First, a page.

The European Commission’s competition regulators have sent out another questionnaire regarding Universal’s bid to buy the EMI record companies, according to Reuters.
The EC previously asked all affected parties for their opinions about the proposed takeover in March, and enough concerns were raised to persuade the regulator to proceed with a full three month investigation, rather than just approving the deal after one month, as it did with Sony’s bid to buy EMI Music Publishing.
A second questionnaire seeking commercial data from labels then followed, while this new call for information goes into more detail about the power (or not) of the big music companies, and delves further into those areas where most concerns were raised in phase one of the investigation. Most of the topics covered are predictable, though interestingly it seems the EC is particularly concerned about a combined Universal/EMI’s dominance in the jazz and classical genres as well as in chart hits.
Questions also look at whether Universal dominates radio and TV’s music output (it’s official tie up with the ‘Voice’ franchise has already caused some criticism in the UK tabloids), and whether or not, as the majors clam, the dominance of a small number of digital music providers – particularly Apple and Spotify in Europe – restricts the rights owners’ control over online pricing. It also poses other questions about the relationship between the majors and the digital players, including what control they have over the positioning of artists and music within digital stores.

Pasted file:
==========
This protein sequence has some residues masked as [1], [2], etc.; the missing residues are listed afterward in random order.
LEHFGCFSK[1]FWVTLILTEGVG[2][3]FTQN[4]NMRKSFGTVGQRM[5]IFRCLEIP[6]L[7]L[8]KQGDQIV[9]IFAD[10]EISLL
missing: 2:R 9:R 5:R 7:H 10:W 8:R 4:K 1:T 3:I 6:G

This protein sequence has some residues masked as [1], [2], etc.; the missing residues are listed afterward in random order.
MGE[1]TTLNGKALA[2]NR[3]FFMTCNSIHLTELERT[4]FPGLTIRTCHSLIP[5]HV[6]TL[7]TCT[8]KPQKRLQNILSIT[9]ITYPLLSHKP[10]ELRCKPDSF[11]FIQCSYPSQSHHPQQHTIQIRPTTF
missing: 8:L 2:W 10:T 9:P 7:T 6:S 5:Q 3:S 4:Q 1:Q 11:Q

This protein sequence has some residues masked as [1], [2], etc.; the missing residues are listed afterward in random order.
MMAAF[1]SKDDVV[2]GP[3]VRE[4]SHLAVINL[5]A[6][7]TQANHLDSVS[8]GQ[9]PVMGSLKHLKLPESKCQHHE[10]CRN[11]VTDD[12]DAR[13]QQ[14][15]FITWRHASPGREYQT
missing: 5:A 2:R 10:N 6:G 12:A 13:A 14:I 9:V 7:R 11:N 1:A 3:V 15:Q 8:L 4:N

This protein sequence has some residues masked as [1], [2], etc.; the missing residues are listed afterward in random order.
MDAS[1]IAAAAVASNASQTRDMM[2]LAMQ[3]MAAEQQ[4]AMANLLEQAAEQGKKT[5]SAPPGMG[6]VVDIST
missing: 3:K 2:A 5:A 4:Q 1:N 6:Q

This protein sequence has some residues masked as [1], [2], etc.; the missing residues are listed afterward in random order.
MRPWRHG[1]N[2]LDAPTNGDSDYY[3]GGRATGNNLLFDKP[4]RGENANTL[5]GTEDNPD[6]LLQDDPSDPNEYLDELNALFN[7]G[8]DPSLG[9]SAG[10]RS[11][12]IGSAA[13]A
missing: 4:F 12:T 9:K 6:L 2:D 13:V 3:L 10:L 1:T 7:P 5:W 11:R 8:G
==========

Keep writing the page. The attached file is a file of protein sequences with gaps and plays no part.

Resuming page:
The EC could block or approve Universal’s EMI deal outright, or look for a compromise that would force the mega-major to sell off some of its assets to win approval. Universal has so far resisted the temptation to offer such concessions (unlike Sony, which secured approval for its publishing purchase by committing to sell off some catalogues), but many reckon some remedies will be asked for by the regulators. And interest in the questionnaire about jazz and classics might suggest what kind of catalogues Universal would have to sell on to get the green light.
Pan-European indie labels group IMPALA and Universal’s rival Warner Music continue to oppose the takeover, of course. It was thought the EC would make a decision in early August, though Reuters is now pointing to early September.
Meanwhile, legendary producer George Martin has criticised the break up and sale of EMI to its two biggest rivals, Universal and Sony, saying it will give the two mega-majors a “virtual monopoly”.
Martin, who spent a chunk of his career working for EMI of course, is widely quoted as saying: “I am saddened that great companies have been swallowed up by the giants, and the domination of the recording and music publishing industry by Sony and Universal can only lead to a virtual monopoly in the European market. Is this what the people want? I always thought that democracy ensured a level playing field for our music industry, but I am wrong”.
Universal bounced back a quick response, saying that under Universal’s stewardship EMI will be able to enjoy a renaissance after a decade of uncertainty. According to the Telegraph, a spokesman for the company said: “Sir George has not spoken to anyone at Universal Music about this. If he did, we – as a long-standing music company which invests tens of millions in great British talent – would welcome the opportunity to explain how we will enhance that creative investment in EMI and its digital future. Universal Music is the right home for the company; we are music people. EMI will fare much better with us than with non-music owners, who only asset-strip the business”.
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